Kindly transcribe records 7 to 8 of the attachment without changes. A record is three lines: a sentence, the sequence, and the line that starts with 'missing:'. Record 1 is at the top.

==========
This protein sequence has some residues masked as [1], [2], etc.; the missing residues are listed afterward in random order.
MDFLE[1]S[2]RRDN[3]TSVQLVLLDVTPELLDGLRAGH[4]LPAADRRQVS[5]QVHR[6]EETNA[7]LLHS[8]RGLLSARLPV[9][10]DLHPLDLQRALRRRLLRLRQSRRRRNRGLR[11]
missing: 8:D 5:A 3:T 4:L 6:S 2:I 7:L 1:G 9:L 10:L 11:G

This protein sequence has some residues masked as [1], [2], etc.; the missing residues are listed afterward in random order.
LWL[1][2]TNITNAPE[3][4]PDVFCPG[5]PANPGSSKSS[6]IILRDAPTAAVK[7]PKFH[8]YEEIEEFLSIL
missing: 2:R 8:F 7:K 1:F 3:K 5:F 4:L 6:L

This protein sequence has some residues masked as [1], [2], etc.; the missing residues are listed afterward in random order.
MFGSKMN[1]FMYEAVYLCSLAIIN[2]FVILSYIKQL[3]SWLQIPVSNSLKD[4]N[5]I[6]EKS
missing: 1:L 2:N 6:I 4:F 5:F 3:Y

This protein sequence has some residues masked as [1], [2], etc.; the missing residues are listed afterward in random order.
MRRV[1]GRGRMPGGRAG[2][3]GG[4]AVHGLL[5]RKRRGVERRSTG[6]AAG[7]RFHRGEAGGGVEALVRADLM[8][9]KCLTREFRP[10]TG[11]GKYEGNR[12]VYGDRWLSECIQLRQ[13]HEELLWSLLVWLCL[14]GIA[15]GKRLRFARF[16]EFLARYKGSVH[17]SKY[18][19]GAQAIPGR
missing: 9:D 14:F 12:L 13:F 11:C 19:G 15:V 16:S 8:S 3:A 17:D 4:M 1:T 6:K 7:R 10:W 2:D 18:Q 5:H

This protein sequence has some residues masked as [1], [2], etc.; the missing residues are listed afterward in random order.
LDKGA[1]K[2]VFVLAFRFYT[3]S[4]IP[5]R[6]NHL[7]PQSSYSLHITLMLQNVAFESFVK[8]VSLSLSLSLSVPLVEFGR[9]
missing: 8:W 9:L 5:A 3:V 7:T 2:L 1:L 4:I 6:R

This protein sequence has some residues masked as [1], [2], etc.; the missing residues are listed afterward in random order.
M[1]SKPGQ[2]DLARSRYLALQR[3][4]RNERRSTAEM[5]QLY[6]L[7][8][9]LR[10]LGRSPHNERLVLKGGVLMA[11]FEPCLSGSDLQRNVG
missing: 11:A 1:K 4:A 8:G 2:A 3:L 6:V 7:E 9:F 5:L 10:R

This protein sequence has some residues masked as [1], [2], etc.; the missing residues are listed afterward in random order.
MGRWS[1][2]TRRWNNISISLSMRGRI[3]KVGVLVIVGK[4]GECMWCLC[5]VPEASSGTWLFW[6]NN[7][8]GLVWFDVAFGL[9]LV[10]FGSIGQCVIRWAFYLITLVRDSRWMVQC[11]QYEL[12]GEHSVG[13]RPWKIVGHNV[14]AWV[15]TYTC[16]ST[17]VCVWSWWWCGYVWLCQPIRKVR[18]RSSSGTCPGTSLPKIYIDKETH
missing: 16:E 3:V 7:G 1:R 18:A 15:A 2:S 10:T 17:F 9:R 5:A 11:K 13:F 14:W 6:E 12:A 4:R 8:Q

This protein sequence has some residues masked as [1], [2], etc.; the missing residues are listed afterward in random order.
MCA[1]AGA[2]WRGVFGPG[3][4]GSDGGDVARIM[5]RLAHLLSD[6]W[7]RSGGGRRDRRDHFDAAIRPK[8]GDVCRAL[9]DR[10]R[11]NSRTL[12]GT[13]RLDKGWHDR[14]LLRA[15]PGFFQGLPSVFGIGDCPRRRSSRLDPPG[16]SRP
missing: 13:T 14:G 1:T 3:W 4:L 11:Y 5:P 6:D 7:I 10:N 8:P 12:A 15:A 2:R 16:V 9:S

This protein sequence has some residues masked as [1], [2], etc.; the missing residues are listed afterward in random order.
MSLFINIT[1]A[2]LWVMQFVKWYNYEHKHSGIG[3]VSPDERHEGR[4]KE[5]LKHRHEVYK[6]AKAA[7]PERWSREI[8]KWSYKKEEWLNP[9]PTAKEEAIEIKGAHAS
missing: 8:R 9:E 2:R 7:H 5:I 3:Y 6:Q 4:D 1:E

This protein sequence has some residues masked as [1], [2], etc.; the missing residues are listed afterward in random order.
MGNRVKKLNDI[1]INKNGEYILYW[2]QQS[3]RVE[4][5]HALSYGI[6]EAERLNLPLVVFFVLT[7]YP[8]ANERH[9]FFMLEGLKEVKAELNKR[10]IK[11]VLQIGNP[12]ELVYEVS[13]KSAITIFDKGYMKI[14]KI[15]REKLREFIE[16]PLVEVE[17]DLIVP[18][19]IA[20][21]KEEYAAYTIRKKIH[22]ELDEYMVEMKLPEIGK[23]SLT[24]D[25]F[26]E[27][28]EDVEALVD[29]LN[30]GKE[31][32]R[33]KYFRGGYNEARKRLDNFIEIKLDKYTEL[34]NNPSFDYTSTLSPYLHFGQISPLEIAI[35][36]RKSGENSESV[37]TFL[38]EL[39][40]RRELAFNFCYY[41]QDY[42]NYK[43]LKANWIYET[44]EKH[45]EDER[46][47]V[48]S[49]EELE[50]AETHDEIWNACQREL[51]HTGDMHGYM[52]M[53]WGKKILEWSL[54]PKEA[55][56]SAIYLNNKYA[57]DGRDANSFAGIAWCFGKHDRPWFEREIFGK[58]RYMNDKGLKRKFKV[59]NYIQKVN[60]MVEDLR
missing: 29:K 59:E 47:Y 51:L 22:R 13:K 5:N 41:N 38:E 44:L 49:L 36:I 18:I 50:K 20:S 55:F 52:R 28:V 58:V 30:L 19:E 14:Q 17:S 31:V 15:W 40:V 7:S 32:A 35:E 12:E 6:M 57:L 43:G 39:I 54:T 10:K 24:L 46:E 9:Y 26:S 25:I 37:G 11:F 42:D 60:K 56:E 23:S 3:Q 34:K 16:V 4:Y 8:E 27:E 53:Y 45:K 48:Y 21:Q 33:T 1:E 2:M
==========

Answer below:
This protein sequence has some residues masked as [1], [2], etc.; the missing residues are listed afterward in random order.
MGRWS[1][2]TRRWNNISISLSMRGRI[3]KVGVLVIVGK[4]GECMWCLC[5]VPEASSGTWLFW[6]NN[7][8]GLVWFDVAFGL[9]LV[10]FGSIGQCVIRWAFYLITLVRDSRWMVQC[11]QYEL[12]GEHSVG[13]RPWKIVGHNV[14]AWV[15]TYTC[16]ST[17]VCVWSWWWCGYVWLCQPIRKVR[18]RSSSGTCPGTSLPKIYIDKETH
missing: 16:E 3:V 7:G 1:R 18:A 15:A 2:S 10:T 17:F 9:R 5:A 11:K 13:F 14:W 6:E 12:A 4:R 8:Q

This protein sequence has some residues masked as [1], [2], etc.; the missing residues are listed afterward in random order.
MCA[1]AGA[2]WRGVFGPG[3][4]GSDGGDVARIM[5]RLAHLLSD[6]W[7]RSGGGRRDRRDHFDAAIRPK[8]GDVCRAL[9]DR[10]R[11]NSRTL[12]GT[13]RLDKGWHDR[14]LLRA[15]PGFFQGLPSVFGIGDCPRRRSSRLDPPG[16]SRP
missing: 13:T 14:G 1:T 3:W 4:L 11:Y 5:P 6:D 7:I 10:N 8:P 12:A 15:A 2:R 16:V 9:S